Comment: A most comprehensive and credible document by the peak Australian, body the Cancer Council, highlights the very few benefits and the significant dangers of CAMs in cancer therapy.
Comment: This is a series of articles that investigates how evidence is used in a variety of health and science policy domains, specifically considering the ways in which it is has been used (or misused) and represented (or misrepresented) in relevant laws, policies and regulations, in addition to the numerous challenges and barriers to its use in policy development. Articles published in this series were invited from delegates at the meeting "Using and Abusing Evidence in Science and Health Policy" held in Canada in 2012.
A letter to the TEDx community on TEDx and bad science:
Comment: This letter gives clarification of what constitutes good and bad science.
From trust us we’re doctors to the rise in evidence-based medicine:
Comment: The birth of EBM, which now combines both systematic reviews and meta-analysis, was both painful and protracted. This tells us much about the nature of medicine and the identity of medical practitioners.
What is (and what isn’t) clinical evidence, and why is the distinction important?
Comment: Prof Edzard Ernst discusses the role of clinicians where reliable scientific evidence and experience should be used to maximize the benefits of both placebo and their medicines, to helping patients.
Beginning of the end for cancer?:
Comment: The first results of the most comprehensive genetic survey of cancer ever to be undertaken by an international consortium of researchers have just started to come in. The consortium is mapping mutations of different types of cancers with the aim of better targeting treatment and may mean that cancer's reign as one of our most devastating diseases may be over sooner rather than later.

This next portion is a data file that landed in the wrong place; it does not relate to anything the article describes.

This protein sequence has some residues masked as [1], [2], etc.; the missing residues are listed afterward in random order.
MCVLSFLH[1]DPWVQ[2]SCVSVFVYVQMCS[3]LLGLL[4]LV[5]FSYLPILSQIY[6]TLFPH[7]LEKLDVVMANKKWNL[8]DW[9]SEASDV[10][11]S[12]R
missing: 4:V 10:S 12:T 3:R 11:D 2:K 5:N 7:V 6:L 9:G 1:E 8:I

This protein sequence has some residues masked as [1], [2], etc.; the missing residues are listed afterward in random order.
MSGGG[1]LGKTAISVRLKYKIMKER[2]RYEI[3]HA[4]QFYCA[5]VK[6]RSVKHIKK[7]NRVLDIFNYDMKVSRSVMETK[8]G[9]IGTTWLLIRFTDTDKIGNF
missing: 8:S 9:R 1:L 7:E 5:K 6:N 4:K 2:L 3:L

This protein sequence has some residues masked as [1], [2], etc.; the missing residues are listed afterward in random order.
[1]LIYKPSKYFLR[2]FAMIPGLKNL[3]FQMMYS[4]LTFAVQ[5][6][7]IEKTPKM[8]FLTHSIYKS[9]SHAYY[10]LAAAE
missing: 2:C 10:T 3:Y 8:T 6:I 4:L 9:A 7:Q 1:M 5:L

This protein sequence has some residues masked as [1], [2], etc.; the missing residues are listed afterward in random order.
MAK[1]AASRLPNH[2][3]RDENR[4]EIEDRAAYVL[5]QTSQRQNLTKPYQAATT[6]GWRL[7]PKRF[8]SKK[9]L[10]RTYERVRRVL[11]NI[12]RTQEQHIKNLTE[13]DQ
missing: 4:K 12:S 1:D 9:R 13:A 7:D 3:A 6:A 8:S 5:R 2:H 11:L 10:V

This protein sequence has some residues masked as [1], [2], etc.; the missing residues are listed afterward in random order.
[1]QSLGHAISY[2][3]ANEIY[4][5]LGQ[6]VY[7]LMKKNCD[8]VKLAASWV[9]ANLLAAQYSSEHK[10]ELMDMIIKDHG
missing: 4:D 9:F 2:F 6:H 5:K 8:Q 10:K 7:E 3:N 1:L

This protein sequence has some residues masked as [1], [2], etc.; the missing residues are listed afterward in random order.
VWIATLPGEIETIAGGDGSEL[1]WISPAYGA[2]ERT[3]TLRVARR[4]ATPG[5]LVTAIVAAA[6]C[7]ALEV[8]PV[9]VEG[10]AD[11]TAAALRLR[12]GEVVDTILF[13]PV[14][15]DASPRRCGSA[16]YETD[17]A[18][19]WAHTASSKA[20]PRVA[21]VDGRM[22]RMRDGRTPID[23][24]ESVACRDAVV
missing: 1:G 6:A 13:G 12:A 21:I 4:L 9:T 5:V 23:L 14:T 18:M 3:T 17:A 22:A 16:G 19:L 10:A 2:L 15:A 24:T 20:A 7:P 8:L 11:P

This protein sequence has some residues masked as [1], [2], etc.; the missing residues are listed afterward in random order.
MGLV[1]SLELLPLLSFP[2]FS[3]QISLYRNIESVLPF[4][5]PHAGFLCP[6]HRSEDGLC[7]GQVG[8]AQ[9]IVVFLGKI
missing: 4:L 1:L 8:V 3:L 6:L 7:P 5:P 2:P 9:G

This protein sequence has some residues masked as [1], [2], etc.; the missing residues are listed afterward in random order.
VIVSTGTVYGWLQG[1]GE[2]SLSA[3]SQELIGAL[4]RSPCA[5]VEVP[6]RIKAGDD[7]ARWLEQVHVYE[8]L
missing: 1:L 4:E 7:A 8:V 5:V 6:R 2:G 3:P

How do we know what works? Systematic research reviews:
Comment: Systematic reviews are essential for making sense of research and helping consumers, practitioners and policy makers identify what works or doesn’t work. They also have a vital role in identifying uncertainties and priorities for future research.
Against Homeopathy - a utilitarian perspective*:
Comment: Kevin R Smith, a senior lecturer at Abertay University in Scotland, balances the therapy’s potential benefits of non-invasiveness, cost-effectiveness, holism, placebo effects, and agent autonomy against failure to seek effective health care, wastage of resources, promulgation of false beliefs and weakening of commitment to scientific medicine. Smith concludes that “homeopathy is ethically unacceptable and ought to be actively rejected by health care professionals.
The role of anecdotes in science-based medicine; (US):
Comment: Dr. Novella is an academic clinical neurologist at Yale University School of Medicine and is the president and co-founder of the New England Skeptical Society. He also acts as the host and producer of the popular weekly science podcast, The Skeptics’ Guide to the Universe. He is also a senior fellow and Director of Science-Based Medicine at the James Randi Educational Foundation (JREF), a fellow of the Committee for Skeptical Inquiry (CSI) and a founding fellow of the Institute for Science in Medicine.
Comment: A complete PhD thesis on why people go to CAMs. A scholarly work with relevant resources.
Comment: Addresses the role of GPs in advising patients on the potential problems with CAMs.
History of Medicine and its adversaries:
In 1886, Ludwig Bucks compiled a list of unregistered practitioners, which provides an insight into the wide scope of Australian alternative practitioners of the 19th century. These included hydropathists, electrotherapists, homeopaths, oculists, phrenologists, chemists, herbalists, makers of patent medicine and vendors of books and pamphlets.
Enemies of Reason Episode 1 (1 of 5) - YouTube
(*) These are .pdf files, click on the name to download.